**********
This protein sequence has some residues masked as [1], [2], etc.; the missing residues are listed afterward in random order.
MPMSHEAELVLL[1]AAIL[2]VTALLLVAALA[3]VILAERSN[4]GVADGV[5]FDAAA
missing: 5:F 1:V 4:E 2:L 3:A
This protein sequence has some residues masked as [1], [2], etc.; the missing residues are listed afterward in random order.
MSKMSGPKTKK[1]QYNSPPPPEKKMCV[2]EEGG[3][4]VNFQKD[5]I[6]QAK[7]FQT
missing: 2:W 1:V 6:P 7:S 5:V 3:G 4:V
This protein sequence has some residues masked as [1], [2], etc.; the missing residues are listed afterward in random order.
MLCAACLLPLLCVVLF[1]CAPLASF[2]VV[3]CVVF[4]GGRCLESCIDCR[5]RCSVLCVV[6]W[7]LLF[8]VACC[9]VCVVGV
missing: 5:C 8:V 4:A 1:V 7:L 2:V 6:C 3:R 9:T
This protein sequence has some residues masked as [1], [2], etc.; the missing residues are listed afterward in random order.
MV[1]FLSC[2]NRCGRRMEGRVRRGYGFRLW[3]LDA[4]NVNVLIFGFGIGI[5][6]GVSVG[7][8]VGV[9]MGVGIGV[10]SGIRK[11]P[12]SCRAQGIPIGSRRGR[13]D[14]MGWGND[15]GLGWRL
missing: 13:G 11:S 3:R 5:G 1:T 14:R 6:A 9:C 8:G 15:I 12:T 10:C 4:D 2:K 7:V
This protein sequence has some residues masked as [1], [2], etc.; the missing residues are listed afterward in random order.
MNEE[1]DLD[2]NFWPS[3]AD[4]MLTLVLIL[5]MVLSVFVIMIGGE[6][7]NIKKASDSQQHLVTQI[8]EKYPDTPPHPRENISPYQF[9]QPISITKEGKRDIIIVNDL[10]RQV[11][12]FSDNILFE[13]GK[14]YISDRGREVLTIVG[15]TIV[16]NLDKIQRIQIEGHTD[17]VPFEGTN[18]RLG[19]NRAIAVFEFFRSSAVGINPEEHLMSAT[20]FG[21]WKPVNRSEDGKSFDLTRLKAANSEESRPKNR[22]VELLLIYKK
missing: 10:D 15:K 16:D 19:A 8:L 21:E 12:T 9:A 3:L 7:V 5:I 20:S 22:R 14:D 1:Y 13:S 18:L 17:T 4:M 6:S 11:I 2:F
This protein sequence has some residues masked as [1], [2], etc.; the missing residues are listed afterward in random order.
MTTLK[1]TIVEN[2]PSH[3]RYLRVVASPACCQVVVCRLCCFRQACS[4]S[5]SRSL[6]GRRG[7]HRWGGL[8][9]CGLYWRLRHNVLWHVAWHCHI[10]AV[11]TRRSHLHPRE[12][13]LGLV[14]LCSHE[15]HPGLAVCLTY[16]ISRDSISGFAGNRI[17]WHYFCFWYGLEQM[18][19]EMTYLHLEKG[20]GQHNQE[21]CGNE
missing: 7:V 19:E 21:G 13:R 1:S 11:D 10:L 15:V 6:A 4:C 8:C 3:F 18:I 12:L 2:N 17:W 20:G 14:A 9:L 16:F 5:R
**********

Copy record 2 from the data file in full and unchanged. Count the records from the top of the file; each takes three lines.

This protein sequence has some residues masked as [1], [2], etc.; the missing residues are listed afterward in random order.
MSKMSGPKTKK[1]QYNSPPPPEKKMCV[2]EEGG[3][4]VNFQKD[5]I[6]QAK[7]FQT
missing: 2:W 1:V 6:P 7:S 5:V 3:G 4:V